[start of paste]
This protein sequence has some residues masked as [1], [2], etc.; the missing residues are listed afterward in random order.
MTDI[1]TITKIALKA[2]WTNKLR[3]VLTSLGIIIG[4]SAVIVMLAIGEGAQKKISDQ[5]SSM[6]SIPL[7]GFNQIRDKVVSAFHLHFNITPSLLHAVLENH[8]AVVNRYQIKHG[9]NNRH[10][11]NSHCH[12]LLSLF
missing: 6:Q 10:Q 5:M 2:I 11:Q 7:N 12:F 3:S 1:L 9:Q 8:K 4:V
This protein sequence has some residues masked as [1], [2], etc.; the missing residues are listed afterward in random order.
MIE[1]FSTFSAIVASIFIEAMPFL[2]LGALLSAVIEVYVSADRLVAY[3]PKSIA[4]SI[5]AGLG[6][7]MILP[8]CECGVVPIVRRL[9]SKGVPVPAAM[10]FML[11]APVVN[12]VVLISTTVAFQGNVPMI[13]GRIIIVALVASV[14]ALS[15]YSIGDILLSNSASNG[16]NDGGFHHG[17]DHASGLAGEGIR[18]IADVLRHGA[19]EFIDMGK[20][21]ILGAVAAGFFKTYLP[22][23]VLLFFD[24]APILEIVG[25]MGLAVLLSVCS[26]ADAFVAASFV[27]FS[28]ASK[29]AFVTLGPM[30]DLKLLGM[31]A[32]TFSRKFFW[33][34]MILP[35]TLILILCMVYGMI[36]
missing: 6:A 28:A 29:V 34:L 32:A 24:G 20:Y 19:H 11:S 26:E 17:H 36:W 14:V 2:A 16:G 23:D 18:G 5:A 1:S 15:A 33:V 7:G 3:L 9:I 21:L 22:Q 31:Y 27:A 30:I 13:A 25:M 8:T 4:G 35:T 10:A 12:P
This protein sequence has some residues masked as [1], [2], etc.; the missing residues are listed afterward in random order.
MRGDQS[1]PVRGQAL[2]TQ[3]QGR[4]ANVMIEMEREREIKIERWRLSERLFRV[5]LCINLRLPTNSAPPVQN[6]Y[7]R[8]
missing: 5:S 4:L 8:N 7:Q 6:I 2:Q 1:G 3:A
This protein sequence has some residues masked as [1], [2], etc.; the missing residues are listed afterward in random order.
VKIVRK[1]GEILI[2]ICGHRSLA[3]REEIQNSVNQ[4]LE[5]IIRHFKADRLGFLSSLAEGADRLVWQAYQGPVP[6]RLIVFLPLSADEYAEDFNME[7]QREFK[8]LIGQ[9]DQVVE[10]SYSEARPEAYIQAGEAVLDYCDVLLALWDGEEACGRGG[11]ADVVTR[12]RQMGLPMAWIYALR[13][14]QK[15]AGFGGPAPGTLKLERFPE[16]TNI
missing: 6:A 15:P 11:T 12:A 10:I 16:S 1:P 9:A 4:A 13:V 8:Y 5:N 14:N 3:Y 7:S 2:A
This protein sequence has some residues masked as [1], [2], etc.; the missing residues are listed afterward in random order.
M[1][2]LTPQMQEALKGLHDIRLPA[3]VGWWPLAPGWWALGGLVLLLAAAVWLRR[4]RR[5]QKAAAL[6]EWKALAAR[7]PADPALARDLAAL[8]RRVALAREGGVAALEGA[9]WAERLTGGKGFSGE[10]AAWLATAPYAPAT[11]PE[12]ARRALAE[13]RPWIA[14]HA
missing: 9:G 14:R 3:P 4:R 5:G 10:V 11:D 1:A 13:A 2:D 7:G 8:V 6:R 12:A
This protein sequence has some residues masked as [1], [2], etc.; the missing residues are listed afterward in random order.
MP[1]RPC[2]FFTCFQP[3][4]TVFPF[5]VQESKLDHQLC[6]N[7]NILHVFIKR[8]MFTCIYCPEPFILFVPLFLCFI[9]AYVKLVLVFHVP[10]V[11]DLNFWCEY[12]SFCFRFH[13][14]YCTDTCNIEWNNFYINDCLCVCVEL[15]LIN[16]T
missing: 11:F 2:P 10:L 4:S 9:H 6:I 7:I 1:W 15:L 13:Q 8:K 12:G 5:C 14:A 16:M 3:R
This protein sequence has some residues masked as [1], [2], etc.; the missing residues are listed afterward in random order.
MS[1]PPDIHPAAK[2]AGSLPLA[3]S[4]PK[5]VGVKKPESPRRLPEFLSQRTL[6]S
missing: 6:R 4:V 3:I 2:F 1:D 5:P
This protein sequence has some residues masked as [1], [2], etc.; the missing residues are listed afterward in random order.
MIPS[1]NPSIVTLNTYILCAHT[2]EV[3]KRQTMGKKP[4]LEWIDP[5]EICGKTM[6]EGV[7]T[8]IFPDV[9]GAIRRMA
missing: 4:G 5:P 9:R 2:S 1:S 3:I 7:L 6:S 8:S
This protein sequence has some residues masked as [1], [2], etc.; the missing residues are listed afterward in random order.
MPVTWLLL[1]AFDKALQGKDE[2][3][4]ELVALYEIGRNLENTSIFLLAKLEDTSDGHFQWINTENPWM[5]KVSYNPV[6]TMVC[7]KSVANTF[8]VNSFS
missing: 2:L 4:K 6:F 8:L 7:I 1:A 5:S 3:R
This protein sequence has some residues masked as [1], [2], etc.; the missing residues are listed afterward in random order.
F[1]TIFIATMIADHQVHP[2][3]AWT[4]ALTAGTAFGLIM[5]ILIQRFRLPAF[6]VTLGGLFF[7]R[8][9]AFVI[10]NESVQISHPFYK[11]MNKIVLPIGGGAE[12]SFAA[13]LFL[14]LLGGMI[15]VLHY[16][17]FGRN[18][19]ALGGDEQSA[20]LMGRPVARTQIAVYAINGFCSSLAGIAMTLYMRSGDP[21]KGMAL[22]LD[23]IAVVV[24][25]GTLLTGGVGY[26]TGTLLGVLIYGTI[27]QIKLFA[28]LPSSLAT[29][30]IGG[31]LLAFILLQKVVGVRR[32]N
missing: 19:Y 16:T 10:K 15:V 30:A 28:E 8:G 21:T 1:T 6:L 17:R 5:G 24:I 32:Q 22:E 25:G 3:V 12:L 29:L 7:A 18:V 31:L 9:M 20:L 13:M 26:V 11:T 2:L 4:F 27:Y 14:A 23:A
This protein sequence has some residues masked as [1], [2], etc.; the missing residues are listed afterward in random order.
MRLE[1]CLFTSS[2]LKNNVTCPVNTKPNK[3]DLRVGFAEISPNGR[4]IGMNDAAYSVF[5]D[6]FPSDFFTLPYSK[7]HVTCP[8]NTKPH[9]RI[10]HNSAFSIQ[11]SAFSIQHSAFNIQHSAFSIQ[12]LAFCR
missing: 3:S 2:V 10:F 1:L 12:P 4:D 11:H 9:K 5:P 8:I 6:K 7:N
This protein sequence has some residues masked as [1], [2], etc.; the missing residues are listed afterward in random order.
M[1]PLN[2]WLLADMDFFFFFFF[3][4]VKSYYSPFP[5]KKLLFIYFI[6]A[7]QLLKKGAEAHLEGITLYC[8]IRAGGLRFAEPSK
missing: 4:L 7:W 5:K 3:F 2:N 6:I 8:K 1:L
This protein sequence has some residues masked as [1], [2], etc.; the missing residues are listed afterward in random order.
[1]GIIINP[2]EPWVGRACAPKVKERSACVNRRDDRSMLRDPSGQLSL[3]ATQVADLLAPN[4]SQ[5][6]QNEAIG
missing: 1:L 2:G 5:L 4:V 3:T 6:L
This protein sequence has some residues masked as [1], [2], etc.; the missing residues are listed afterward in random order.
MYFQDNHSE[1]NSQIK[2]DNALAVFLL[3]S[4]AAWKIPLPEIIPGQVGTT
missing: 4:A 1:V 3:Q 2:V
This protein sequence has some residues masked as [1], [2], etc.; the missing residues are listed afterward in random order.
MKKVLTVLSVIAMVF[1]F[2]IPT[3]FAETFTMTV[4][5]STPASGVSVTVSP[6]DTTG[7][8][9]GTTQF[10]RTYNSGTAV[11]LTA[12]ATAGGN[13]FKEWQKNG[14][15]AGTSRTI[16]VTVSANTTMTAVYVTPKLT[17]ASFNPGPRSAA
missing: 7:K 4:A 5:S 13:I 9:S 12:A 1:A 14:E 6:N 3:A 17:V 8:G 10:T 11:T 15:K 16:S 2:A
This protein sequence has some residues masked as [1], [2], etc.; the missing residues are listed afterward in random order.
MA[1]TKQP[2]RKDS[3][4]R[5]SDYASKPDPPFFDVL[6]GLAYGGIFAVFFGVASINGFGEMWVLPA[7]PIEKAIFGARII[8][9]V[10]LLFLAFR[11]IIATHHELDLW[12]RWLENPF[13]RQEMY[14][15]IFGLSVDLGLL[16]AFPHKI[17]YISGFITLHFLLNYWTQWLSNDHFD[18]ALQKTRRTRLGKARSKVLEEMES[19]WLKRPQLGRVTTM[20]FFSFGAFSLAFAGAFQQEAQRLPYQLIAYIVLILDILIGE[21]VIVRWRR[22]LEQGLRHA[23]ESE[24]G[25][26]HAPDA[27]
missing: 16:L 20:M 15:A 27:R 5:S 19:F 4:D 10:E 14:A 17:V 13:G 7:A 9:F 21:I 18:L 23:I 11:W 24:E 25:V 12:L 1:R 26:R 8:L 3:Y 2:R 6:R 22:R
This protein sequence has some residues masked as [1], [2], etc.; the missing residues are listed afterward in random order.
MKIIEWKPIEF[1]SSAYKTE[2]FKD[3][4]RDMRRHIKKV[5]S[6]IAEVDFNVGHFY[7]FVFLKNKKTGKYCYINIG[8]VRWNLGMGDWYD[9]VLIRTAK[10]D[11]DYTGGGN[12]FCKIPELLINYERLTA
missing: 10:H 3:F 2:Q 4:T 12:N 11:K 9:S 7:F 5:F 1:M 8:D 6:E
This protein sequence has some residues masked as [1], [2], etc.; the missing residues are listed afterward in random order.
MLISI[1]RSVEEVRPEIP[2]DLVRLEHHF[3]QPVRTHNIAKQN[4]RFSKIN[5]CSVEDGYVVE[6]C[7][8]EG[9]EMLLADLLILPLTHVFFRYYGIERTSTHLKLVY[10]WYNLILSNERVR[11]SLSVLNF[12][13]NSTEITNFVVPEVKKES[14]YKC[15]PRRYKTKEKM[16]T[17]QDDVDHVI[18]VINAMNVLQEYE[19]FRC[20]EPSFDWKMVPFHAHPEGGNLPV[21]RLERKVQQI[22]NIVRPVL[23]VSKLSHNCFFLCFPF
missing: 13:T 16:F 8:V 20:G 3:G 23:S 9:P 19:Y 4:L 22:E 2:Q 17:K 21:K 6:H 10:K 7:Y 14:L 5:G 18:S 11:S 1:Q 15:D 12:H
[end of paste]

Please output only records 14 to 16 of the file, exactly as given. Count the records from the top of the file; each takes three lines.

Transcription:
This protein sequence has some residues masked as [1], [2], etc.; the missing residues are listed afterward in random order.
MYFQDNHSE[1]NSQIK[2]DNALAVFLL[3]S[4]AAWKIPLPEIIPGQVGTT
missing: 4:A 1:V 3:Q 2:V
This protein sequence has some residues masked as [1], [2], etc.; the missing residues are listed afterward in random order.
MKKVLTVLSVIAMVF[1]F[2]IPT[3]FAETFTMTV[4][5]STPASGVSVTVSP[6]DTTG[7][8][9]GTTQF[10]RTYNSGTAV[11]LTA[12]ATAGGN[13]FKEWQKNG[14][15]AGTSRTI[16]VTVSANTTMTAVYVTPKLT[17]ASFNPGPRSAA
missing: 7:K 4:A 5:S 13:I 9:S 12:A 1:A 14:E 6:N 3:A 17:V 8:G 10:T 11:T 15:K 16:S 2:A
This protein sequence has some residues masked as [1], [2], etc.; the missing residues are listed afterward in random order.
MA[1]TKQP[2]RKDS[3][4]R[5]SDYASKPDPPFFDVL[6]GLAYGGIFAVFFGVASINGFGEMWVLPA[7]PIEKAIFGARII[8][9]V[10]LLFLAFR[11]IIATHHELDLW[12]RWLENPF[13]RQEMY[14][15]IFGLSVDLGLL[16]AFPHKI[17]YISGFITLHFLLNYWTQWLSNDHFD[18]ALQKTRRTRLGKARSKVLEEMES[19]WLKRPQLGRVTTM[20]FFSFGAFSLAFAGAFQQEAQRLPYQLIAYIVLILDILIGE[21]VIVRWRR[22]LEQGLRHA[23]ESE[24]G[25][26]HAPDA[27]
missing: 16:L 20:M 15:A 27:R 5:S 19:F 4:D 10:E 14:A 17:V 13:G 7:A 9:F 21:I 18:L 23:I 11:W 24:E 25:V 12:L 1:R 26:R 8:L 3:Y 2:R 6:R 22:R